When I got home from work today, I was afraid my 8-year old son was going to ask me. Ask me about the shooting, the axing, the murder that took place in Jerusalem.  In a shul.  In a shul!   While Jews were davenning.  The place where we go to stand before our Creator and praise and plead and cry and ask all those questions beginning with, “Why?”

During those precious moments of morning pray, two beasts in human form entered with death in their eyes and violated our holy space and ended the lives of four members of our nation.

Now, we’ve been instructed by the Chief Rabbinate not to pray in a synagogue unless there is an armed guard present.

Armed guards at the entrances of our synagogues??

What is happening here in the Jewish homeland??

In the wake of the 2nd intifada, at the end of which my wife and I made aliyah, I, along with everyone else in the country, got used to the armed guards standing alongside the doorways leading into banks and cafes, bus stations and supermarkets.  I’ve come to expect them and even appreciate their presence.  But a synagogue?  The place we step into to retreat from the craziness of our world for but a few moments each day? To pray in peace.  To pray for peace.  Not only for us, but for the whole world.

And in Israel of all places?  Here we need to place guards to protect those inside from the animals roaming the street outside?

As Jews, we have come to this land so that we can be free.  Practice how we want.  Pray as loud as we want.  Be Jews openly and without fear.  Wear our Magen David necklaces out without a second thought.  Let our tzitzit fly around in the blowing wind.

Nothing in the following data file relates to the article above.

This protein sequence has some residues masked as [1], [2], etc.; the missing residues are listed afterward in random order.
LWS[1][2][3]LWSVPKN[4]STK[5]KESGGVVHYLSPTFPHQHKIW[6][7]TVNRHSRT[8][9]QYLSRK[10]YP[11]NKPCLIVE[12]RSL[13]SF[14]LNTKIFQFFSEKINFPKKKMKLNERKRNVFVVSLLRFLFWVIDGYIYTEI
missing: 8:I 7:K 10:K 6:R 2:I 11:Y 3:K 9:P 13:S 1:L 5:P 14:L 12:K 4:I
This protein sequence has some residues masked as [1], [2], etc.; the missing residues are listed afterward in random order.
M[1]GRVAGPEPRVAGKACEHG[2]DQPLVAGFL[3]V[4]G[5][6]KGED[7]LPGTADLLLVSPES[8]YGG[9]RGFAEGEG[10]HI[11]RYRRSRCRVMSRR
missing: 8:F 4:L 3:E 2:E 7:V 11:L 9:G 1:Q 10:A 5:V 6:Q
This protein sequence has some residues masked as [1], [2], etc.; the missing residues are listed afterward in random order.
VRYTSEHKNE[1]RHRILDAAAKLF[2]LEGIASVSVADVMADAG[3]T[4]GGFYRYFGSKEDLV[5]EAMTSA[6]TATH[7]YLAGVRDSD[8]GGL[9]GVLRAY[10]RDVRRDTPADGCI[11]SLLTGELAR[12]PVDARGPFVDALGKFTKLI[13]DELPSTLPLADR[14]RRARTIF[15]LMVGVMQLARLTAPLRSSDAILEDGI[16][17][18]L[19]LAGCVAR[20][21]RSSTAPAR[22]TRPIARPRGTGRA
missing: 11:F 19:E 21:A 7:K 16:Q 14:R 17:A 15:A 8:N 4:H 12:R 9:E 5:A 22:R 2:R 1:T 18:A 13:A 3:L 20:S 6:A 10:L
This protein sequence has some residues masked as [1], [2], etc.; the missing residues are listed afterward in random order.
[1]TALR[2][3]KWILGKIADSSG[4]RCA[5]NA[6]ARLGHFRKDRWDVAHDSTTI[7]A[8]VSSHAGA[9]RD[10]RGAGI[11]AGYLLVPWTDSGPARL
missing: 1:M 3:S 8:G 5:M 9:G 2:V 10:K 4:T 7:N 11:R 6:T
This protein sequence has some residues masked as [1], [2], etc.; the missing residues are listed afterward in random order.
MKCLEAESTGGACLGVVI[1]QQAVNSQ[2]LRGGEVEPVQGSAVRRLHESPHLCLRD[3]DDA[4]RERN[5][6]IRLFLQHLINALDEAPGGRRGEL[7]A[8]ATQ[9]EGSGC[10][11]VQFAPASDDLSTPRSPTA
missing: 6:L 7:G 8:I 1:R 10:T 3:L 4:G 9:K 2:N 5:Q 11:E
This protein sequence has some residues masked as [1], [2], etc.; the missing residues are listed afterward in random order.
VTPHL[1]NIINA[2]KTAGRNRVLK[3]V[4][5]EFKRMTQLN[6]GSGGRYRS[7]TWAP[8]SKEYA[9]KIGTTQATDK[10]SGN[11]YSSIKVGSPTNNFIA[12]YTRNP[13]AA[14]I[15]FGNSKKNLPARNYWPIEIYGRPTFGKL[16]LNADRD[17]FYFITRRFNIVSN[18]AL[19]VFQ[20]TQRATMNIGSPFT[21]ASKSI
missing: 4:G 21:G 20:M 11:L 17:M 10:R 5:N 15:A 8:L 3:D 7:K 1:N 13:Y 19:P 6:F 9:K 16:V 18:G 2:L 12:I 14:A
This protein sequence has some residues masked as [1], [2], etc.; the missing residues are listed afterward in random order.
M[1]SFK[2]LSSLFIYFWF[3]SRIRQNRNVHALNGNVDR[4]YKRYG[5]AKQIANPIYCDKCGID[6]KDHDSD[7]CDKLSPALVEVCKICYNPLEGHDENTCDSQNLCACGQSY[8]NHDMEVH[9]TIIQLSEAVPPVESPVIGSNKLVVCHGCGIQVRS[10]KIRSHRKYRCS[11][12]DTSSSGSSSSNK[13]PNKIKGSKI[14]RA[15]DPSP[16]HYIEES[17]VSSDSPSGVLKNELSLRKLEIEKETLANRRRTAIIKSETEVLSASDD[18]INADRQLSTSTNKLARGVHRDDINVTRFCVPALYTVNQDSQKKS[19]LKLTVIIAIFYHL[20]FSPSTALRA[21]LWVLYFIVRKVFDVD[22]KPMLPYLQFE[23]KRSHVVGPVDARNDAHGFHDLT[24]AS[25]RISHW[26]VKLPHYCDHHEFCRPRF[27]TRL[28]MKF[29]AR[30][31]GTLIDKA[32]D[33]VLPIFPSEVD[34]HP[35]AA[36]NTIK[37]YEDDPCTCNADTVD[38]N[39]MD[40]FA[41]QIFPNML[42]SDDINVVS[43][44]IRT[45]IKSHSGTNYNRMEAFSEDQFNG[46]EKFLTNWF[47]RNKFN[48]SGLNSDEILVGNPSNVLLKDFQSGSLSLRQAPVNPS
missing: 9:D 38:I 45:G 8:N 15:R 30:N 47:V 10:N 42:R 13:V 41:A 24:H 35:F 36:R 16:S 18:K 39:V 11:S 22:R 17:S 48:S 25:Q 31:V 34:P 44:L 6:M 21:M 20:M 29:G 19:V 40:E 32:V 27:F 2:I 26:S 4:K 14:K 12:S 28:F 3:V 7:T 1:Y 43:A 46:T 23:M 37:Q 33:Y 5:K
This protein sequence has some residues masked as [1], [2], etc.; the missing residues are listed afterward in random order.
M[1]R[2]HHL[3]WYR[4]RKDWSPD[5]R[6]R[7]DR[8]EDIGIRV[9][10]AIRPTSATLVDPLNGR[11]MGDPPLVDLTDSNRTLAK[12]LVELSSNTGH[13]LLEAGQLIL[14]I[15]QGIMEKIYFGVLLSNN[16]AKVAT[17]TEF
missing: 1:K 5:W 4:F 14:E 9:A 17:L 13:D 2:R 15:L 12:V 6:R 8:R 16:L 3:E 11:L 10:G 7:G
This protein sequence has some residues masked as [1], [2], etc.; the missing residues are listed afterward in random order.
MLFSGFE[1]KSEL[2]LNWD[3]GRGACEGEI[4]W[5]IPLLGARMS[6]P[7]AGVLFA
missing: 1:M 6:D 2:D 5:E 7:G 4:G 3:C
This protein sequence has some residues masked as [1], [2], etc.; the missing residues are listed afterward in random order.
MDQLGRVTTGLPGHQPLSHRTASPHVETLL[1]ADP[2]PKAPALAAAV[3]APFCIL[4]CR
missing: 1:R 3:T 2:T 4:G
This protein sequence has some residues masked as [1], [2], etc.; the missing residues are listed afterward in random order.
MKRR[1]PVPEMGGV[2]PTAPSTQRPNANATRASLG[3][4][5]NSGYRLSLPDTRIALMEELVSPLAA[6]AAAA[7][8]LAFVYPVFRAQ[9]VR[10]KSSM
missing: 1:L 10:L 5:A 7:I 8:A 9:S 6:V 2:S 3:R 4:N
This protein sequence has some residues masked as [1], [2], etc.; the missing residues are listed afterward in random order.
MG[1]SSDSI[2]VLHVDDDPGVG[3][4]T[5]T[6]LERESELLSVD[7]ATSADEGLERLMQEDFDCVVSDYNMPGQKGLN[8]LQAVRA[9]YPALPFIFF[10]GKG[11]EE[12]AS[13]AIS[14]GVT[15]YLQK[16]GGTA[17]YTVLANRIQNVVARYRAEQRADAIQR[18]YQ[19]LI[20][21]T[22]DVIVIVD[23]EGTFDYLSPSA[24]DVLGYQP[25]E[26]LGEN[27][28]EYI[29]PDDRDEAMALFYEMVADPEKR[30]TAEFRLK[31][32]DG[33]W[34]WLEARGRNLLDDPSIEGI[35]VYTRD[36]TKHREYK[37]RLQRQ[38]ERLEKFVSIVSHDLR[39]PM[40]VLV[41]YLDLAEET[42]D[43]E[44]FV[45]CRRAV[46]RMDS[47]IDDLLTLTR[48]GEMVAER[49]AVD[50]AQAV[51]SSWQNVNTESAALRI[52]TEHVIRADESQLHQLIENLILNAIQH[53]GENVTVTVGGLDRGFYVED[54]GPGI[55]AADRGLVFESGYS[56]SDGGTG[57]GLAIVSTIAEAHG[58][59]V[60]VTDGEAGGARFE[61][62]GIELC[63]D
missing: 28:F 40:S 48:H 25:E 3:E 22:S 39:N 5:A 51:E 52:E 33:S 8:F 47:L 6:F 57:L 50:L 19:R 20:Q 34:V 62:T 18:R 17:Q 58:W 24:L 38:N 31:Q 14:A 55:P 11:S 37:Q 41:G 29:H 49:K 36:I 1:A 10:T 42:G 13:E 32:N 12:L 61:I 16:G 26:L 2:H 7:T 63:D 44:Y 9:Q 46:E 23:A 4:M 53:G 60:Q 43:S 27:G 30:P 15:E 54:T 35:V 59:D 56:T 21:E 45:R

But the evil forces are working hard once again to show us that even in our own homeland we can’t be free.  Even here, in our one little sovereign corner of the world, we must fear, like Jews do on the streets of Paris.

But they won’t succeed.  Because if my son does ask me tomorrow about it, I’ll tell him what happened.  And it won’t be the first time he’s heard about Jews being attacked solely for being Jews.  This summer he followed the kidnapping and murder of Naftali, Eyal and Gilad and, in the weeks following, ran to my phone every time my Tzeva Adom app starting beeping to see where the rockets were landing.  It’s not a reality that I am happy about or proud of, but I know that it has one very powerful side effect.  One that the terrorists never considered.

He’ll know even more that he’s a Jew.  He’ll understand, already from a young age, who he is and who his people are.  And the importance of doing all he can and all we can to strengthen ourselves as individual Jews and as the Jewish nation.  So that the Jewish people will live on. As we always have.

So let the politicians work on the political level and let the security officials work on the security level to put an end to this violence.  And let us, the everyday residents and citizens of the Jewish state in the Jewish homeland, work on the everyday level to ensure an even stronger future here for the Jewish people.